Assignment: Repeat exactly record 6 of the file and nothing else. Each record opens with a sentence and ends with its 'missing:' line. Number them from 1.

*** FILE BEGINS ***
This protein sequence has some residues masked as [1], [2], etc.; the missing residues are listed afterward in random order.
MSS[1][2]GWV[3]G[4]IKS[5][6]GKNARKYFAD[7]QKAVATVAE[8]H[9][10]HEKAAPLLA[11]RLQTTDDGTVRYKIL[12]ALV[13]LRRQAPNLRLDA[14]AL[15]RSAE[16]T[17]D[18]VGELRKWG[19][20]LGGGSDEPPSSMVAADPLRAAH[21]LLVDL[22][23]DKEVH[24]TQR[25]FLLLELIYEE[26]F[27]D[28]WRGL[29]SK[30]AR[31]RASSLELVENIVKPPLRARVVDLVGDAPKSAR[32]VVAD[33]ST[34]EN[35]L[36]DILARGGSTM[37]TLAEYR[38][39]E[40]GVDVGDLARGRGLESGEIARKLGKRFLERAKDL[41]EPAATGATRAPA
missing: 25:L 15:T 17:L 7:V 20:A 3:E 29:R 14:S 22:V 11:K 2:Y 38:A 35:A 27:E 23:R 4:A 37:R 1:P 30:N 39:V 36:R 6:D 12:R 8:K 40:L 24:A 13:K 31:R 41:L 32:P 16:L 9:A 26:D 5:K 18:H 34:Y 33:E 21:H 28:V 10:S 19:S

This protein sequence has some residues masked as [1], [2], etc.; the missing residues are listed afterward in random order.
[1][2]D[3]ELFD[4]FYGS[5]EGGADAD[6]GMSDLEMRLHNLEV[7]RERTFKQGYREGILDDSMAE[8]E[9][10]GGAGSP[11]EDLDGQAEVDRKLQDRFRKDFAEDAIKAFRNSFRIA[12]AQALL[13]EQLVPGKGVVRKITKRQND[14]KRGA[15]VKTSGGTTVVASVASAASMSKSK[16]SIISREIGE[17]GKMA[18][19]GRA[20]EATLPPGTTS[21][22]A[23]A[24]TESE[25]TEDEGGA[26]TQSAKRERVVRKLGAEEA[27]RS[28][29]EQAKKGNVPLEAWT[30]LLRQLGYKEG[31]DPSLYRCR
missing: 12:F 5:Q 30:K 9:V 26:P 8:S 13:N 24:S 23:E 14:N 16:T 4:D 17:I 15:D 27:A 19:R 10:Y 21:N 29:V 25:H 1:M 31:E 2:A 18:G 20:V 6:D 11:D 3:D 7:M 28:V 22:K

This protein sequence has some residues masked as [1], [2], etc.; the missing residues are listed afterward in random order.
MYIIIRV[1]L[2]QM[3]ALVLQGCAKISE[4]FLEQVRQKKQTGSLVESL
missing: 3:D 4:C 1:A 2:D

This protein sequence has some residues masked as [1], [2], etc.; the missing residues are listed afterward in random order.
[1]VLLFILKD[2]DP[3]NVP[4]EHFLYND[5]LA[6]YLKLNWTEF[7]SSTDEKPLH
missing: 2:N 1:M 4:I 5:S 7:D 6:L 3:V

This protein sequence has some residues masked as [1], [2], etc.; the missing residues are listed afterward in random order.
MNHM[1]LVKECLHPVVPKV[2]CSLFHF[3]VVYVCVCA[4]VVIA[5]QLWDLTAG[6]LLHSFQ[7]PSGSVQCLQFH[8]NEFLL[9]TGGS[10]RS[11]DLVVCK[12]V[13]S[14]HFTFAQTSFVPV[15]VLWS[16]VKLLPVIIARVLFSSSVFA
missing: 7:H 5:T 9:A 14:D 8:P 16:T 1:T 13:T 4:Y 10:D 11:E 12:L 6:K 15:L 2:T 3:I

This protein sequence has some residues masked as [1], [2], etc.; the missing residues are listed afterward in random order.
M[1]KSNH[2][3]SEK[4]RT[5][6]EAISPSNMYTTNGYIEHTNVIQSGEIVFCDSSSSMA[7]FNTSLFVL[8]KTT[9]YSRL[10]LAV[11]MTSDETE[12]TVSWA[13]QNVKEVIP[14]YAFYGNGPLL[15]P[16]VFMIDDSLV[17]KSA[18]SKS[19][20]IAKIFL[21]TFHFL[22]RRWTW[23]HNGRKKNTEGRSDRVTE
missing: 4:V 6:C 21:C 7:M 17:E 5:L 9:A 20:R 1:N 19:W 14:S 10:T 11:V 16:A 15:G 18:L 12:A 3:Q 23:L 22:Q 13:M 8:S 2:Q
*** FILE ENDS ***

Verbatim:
This protein sequence has some residues masked as [1], [2], etc.; the missing residues are listed afterward in random order.
M[1]KSNH[2][3]SEK[4]RT[5][6]EAISPSNMYTTNGYIEHTNVIQSGEIVFCDSSSSMA[7]FNTSLFVL[8]KTT[9]YSRL[10]LAV[11]MTSDETE[12]TVSWA[13]QNVKEVIP[14]YAFYGNGPLL[15]P[16]VFMIDDSLV[17]KSA[18]SKS[19][20]IAKIFL[21]TFHFL[22]RRWTW[23]HNGRKKNTEGRSDRVTE
missing: 4:V 6:C 21:C 7:M 17:E 5:L 9:A 20:R 1:N 19:W 14:S 10:T 11:V 16:A 15:G 18:L 12:A 3:Q 23:L 22:Q 13:M 8:S 2:Q